Written by Stephen Hains

In the article “Tenants that Don’t Pay”, Phillip outlined steps and approaches to manage tenants that pay late.

The steps to encourage tenants to remedy their rental arrears includes a legal letter of demand and contains a warning that they have 14 days to remedy their arrears or you will lock the doors. In the very rare cases when a tenant defaults on their lease it is important to know what the landlord can do to minimise your exposure.

Recently one of my café owners indicated they were experiencing financial hardship and wanted to move from monthly billing to weekly. The tenant had another shop that he also operated nearby that was doing well, and that shop was propping up the struggling cafe. Based on the overall cashflow from both café’s I agreed to the weekly invoicing for a short period – until the tenant’s shop improved its turnover.

Weeks turned into months and although the tenant seemed to be doing everything right their fortunes did not change and they slipped into rental default. The tenant started missing rental payments and ignored my requests to source a personal loan from the bank, after the tenant reached 4 weeks in arrears I had no choice but to issue a letter of demand giving them 14 days notice to remedy their arrears or be locked out. The tenant could not remedy their arrears and provided me notice that they would be closing the business.

The tenant had pulled the pin 18 months into a 5 year lease, not only was I out of pocket 6 weeks rent, I now faced the challenge of finding a new tenant. I would need to meet the cost of advertising, paying agent commission fees and the typical request from an incoming tenant for a rent free fit-out period, or a fit-out contribution.

The exposure is magnified by a period of no rent while the shop was vacant. But wait, don’t forget the tenant’s bond is available to mitigate the loss. When I purchased this shop, I inherited the tenant, I knew he was a highly regarded chef that was running two cafes in neighbouring suburbs. Having two shops and the lease in a company name (Pty Ltd) is usually a warning sign, but the lease had a significant 4½ month bond, held in the form of a bank guarantee. Having the lease in a company name means if they default the landlord has no access to the tenant’s personal assets, i.e. their home.   The original landlord protected themselves against this risk by requesting a large bond, hence this security transferred to me as the new owner.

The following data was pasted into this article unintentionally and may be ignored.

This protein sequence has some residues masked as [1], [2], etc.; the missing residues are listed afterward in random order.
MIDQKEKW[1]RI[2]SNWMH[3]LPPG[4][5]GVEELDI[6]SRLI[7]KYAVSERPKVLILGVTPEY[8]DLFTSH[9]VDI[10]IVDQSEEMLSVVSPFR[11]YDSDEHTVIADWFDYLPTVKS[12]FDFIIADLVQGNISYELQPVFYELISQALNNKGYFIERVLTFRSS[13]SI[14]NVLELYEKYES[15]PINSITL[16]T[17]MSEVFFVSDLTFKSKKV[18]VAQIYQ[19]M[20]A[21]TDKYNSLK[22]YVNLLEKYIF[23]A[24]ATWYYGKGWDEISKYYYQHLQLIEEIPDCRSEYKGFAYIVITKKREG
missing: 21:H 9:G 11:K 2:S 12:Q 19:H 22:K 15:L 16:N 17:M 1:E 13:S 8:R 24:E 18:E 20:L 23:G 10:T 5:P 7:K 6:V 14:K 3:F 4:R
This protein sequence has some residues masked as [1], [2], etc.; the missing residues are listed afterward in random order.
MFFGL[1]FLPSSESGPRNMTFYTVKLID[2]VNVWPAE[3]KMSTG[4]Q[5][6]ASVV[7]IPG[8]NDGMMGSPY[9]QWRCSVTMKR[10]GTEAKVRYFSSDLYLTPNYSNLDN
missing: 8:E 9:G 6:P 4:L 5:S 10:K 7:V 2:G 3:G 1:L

When the shop’s doors were locked, the tenant had cleared out some of their items and called in an administrator. The tenant left behind tables, chairs, fridges, beer kegs, iPad, hundreds of dinner plates and cutlery and a $200,000 fitout that was just two years old. These were all the assets this now bankrupt business had, so the tenant abandoned them for the liquidator. The fit-out included cool rooms, stainless steel benches and cooking equipment, plus a $120,000 rangehood. All these items were custom built for the shop and financed on their own lease with the supplier.

At first, I thought “Thank goodness I have a large bond and the new kitchen fit-out should enable me to attract a tenant quickly”. The typical avenue to pursue the tenant for damages, lost rent and advertising costs quickly closed when I was informed by the administrator that the tenant owed $260,000 to the ATO and the bank. The banks and other secured creditors holding first mortgages will strip any remaining assets well before my claim gets addressed, there would be nothing left.

The sage advice from my lawyer when I locked the doors was “don’t hold your breath for anything other than the bond you’re already holding”. I quickly executed the bank guarantee bond which meant it was no longer an asset of the failed business, it is rent in advance. Therefore removing this as a potential asset for the hungry secured creditors.